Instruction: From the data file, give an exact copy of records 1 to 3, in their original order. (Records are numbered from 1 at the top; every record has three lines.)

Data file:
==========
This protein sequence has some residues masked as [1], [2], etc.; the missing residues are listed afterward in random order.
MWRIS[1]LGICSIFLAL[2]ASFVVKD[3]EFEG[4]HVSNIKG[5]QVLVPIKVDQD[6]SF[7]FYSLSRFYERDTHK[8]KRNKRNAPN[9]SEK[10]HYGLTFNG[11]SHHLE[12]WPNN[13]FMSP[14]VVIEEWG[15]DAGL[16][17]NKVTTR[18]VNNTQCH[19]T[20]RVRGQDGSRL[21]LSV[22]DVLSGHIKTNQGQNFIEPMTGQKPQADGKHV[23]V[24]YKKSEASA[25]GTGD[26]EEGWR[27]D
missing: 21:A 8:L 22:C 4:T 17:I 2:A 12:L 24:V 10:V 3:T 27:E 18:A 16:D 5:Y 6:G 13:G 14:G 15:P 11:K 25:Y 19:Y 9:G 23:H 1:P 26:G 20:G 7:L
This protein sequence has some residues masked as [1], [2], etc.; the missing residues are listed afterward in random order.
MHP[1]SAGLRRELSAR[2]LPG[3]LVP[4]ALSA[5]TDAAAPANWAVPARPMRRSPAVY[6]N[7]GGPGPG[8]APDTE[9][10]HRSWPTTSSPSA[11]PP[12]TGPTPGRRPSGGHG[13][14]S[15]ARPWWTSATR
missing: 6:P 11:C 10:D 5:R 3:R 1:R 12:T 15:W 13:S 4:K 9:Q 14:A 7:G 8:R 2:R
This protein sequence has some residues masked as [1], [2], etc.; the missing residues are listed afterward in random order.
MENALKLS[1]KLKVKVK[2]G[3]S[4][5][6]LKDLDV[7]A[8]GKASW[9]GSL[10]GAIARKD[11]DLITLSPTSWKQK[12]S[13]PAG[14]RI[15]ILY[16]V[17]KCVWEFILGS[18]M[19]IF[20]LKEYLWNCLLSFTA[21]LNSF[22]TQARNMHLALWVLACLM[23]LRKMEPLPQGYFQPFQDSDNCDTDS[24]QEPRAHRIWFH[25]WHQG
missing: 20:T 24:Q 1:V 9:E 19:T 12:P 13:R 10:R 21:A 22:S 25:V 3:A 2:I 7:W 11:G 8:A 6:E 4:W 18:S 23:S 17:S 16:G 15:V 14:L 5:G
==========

This protein sequence has some residues masked as [1], [2], etc.; the missing residues are listed afterward in random order.
MWRIS[1]LGICSIFLAL[2]ASFVVKD[3]EFEG[4]HVSNIKG[5]QVLVPIKVDQD[6]SF[7]FYSLSRFYERDTHK[8]KRNKRNAPN[9]SEK[10]HYGLTFNG[11]SHHLE[12]WPNN[13]FMSP[14]VVIEEWG[15]DAGL[16][17]NKVTTR[18]VNNTQCH[19]T[20]RVRGQDGSRL[21]LSV[22]DVLSGHIKTNQGQNFIEPMTGQKPQADGKHV[23]V[24]YKKSEASA[25]GTGD[26]EEGWR[27]D
missing: 21:A 8:L 22:C 4:T 17:I 2:A 12:L 24:V 10:V 3:T 27:E 18:A 16:D 5:Y 6:G 13:G 14:G 15:P 11:K 25:Y 19:Y 9:G 23:H 1:P 26:G 20:G 7:L
This protein sequence has some residues masked as [1], [2], etc.; the missing residues are listed afterward in random order.
MHP[1]SAGLRRELSAR[2]LPG[3]LVP[4]ALSA[5]TDAAAPANWAVPARPMRRSPAVY[6]N[7]GGPGPG[8]APDTE[9][10]HRSWPTTSSPSA[11]PP[12]TGPTPGRRPSGGHG[13][14]S[15]ARPWWTSATR
missing: 6:P 11:C 10:D 5:R 3:R 1:R 12:T 15:W 13:S 4:K 9:Q 14:A 7:G 8:R 2:R
This protein sequence has some residues masked as [1], [2], etc.; the missing residues are listed afterward in random order.
MENALKLS[1]KLKVKVK[2]G[3]S[4][5][6]LKDLDV[7]A[8]GKASW[9]GSL[10]GAIARKD[11]DLITLSPTSWKQK[12]S[13]PAG[14]RI[15]ILY[16]V[17]KCVWEFILGS[18]M[19]IF[20]LKEYLWNCLLSFTA[21]LNSF[22]TQARNMHLALWVLACLM[23]LRKMEPLPQGYFQPFQDSDNCDTDS[24]QEPRAHRIWFH[25]WHQG
missing: 20:T 24:Q 1:V 9:E 19:T 12:P 13:R 10:R 21:A 22:S 25:V 3:A 2:I 7:W 11:G 8:A 6:E 4:W 18:S 23:S 17:S 16:G 15:V 14:L 5:G